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The Cornel West paradox: how woke is too woke?

Could he pull off the impossible? Credit: Getty

April 22, 2024 - 10:00am

Melina Abdullah first came across my radar in the spring of 2016, as Donald Trump closed in on the Republican nomination for president. Back then, Abdullah was a garden-variety faculty-lounge radical who spent too much time on Facebook. Now, she’s vying for the vice presidency on a third-party ticket with Cornel West.

According to Abdullah in an interview at the end of last week, the activist “never had the ambition” to run for office, claiming instead that she was “pretty effective as an outside organizer”. That’s one way of putting it.

Young America’s Foundation, where I worked with students in 2016, helped a group of conservative kids at California State University, Los Angeles host a lecture by Ben Shapiro. This displeased Abdullah, then chair of the school’s Pan-African Studies department. The day after the event, which ended with police escorting the conservative kids to safety, Abdullah participated eagerly in a “healing space” discussion, referring to Shapiro as a “neo-Nazi”.

“I get he’s Jewish so that’s ironic that I’m calling him a neo-Nazi but that’s basically what he is,” Abdullah told the university president. “A neo-KKK member, let’s call him that.”

“What I’m hearing,” she added, ostensibly fighting back tears, “is students come into my office feeling traumatised, feeling brutalised — physically, emotionally and mentally.”

Never mind that it was Shapiro’s fans who were briefly locked in the venue while Black Lives Matter activists beat on the doors: this very serious intellectual is now Cornel West’s running mate. West, of course, is a sharp defender of free speech who has criticised Abdullah’s brand of illiberalism when it comes from fellow progressives.

In a strange sense, West’s pick recalls Robert F. Kennedy Jr’s decision to allow for a land acknowledgement ceremony to be held at his own vice-presidential announcement. The ripest opportunity for a robust third-party showing since 1992 could easily be squandered by the candidates’ impossible choice: to go woke or not to go woke.

Kennedy, for his part, sits at 9.3% in the RealClearPolitics average, with West on 1.6% and Jill Stein at 1.5%. The independent candidate’s support is respectable, and it’s unlikely viral videos of the land acknowledgement will do much to hurt him. But everything from the conflict in Israel to his VP choice of Nicole Shanahan has brought this dilemma into focus.

Like American culture more broadly, politics fragmented in the last decade, sending people into smaller niches which make campaigning even more challenging. What has been characterised as “wokeness” is the biggest fault line. The anti-establishment crowd finds common ground on corporate greed and Ukraine, but not on Palestine. Populists despise vaccine mandates, but clash on imperialism. Feminists who dislike Biden’s approach to transgenderism won’t help organise alongside “climate deniers” who detest the President’s green industrial policy.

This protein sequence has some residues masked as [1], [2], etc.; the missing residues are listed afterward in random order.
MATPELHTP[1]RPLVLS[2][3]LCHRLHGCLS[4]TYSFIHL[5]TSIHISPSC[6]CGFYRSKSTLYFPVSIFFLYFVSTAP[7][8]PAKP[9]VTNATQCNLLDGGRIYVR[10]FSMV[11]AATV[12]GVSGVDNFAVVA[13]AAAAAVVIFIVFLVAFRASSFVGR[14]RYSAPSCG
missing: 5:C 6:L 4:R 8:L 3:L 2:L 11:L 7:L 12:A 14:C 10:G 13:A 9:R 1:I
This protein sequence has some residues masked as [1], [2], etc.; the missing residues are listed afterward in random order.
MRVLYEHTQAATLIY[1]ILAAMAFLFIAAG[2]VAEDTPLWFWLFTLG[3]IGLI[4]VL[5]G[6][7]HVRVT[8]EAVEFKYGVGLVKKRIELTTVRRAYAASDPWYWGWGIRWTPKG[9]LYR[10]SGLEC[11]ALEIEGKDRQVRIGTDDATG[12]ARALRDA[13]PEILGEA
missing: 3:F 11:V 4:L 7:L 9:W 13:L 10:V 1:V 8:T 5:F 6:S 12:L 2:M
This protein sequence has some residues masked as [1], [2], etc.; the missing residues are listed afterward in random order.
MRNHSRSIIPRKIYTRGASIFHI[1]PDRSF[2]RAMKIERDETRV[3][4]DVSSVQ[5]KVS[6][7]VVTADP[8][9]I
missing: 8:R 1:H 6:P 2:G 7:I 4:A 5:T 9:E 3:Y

West’s campaign platform includes breaking up Big Tech, ending corporate stock buybacks, and a ban on government stock trading. He wants to “protect free speech” and enact term limits. Like Donald Trump, his campaign is critical of Nato, pledging to “slash the bloated US military budget” and end funding for the war in Ukraine.

These are populist sentiments common in circles on the Right and Left and many places in between. But West’s platform is dominated by categories such as “LGBTQIA+ Justice” and “Global Justice,” where there are calls for a national ban on “Don’t Say Gay” laws, for abolishing Immigration and Customs Enforcement, and for an end to military funding of Israel.

The US voter base is a target-rich environment for third-party candidates right now. A remarkable 59% of Americans say both Trump and Biden are too old to serve second terms. Both men’s favourability is underwater by double digits in the RCP average. Both are found to be “dissatisfying” choices by a majority of adults.

Floating voters like populist economics and ending adventurism abroad, but no third-party candidate seems capable of doing all that while placating the radical demands of the cultural Left or, alternatively, placating the cultural Left while also appealing to anti-elite voters who see radical cultural Leftism as another form of class warfare.

A perfect campaign by Kennedy or West or Stein would have to navigate these conflicts deftly, managing the priorities of different coalitions on policy but also on style. Is it doable? Name recognition aside, RFK Jr understands this better than his less competitive peers in the third-party race. For his part, West just narrowed his lane by a few more inches. But even with such a massive appetite for third-party options this year, what choice did he have?


Emily Jashinsky is culture editor at The Federalist and co-host of Counter Points.

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Graham Stull
Graham Stull
1 month ago

Going purely by voter preferences, RFK can only lose votes by swinging woke. There are simply not that many voting wokesters out there, and as we have seen again and again, appeasing them does not assure their support, because their various campaigns are hysterical and self-perpetuating:
Even if you recognise all 124 genders, they will be asking you to respect people who eat poop off the floor. Ditto for climatism and CRT – there is no level to which a white person can self-abase that will attenuate the horrors of structural racism. Nor is there anything, short of the complete extermination of all homo sapiens on earth, that will satisfy the mania of climate alarmism.
That’s because these people are simply mentally ill. If you give them exactly what they want, they will only want more. Rather like a fat person scoffing down bags of M&Ms.